Four survivors of Russian plane crash in Afghanistan in ‘good health’ says Taliban

KABUL (Reuters) – Four survivors of a crash in northern Afghanistan of a charter plane on its way to Moscow were in good health, the Taliban administration said on Monday.

It also said that the bodies of two passengers killed in the accident were being moved to the Afghan capital from the remote crash site.

Russian aviation authorities said on Sunday the plane with six people thought to be on board disappeared from radar screens over Afghanistan on Saturday night and Afghan police said they had received reports of a crash in mountainous Badakhshan province.

“Four people from the crashed plane in Badakhshan were transferred to Kabul, the medical and rescue teams of the Ministry of Aviation and the Ministry of Defence have provided them with first aid,” Taliban administration spokesperson Zabihullah Mujahid said in a statement.

Video footage released by Mujahid’s office showed the four men, some of whom had bruising visible on their faces and one with blood stains on his clothes, stepping off a helicopter with Taliban officials clad in winter jackets.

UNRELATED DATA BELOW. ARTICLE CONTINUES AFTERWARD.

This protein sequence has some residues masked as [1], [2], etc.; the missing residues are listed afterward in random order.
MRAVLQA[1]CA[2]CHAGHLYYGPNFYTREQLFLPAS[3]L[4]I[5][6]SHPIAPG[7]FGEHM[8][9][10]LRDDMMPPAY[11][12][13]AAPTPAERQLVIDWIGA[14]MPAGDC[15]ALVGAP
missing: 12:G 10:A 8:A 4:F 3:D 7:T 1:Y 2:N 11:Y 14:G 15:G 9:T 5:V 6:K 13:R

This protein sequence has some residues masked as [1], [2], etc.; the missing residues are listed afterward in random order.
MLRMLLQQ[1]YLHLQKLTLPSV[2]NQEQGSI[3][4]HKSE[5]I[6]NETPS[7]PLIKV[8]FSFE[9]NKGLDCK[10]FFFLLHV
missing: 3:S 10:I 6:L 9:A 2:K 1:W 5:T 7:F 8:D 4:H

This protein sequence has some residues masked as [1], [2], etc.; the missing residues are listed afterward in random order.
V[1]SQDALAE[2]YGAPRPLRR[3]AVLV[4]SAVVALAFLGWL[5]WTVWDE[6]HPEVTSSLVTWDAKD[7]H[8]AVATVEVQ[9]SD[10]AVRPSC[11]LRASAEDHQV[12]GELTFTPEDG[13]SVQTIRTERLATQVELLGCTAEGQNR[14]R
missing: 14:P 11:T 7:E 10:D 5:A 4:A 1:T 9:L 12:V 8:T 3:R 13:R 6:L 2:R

The video showed an unnamed Taliban official saying the health of the survivors was good.

“Alhamdulillah (praise be to God) last night we found that place (the crash site), a total of six people were in the plane, four of them are alive and two are dead,” he said, adding that the bodies had been transferred to the northern provincial city of Fayzabad and were being brought to Kabul.

The flight that crashed had been carrying out a private medical evacuation from Thailand’s Pattaya, a popular tourist destination for Russians, to Moscow, Russian state-run TASS news agency reported, citing the Russian embassy in Bangkok.

About 25 minutes before the plane vanished from radar screens, the pilot warned that fuel was running low and that the plane would try to land at an airport in Tajikistan, Russian news outlet SHOT reported, citing an unnamed source.

(Reporting by Mohammad Yunus YAwar and Reuters TV in Kabul; Writing by Charlotte Greenfield)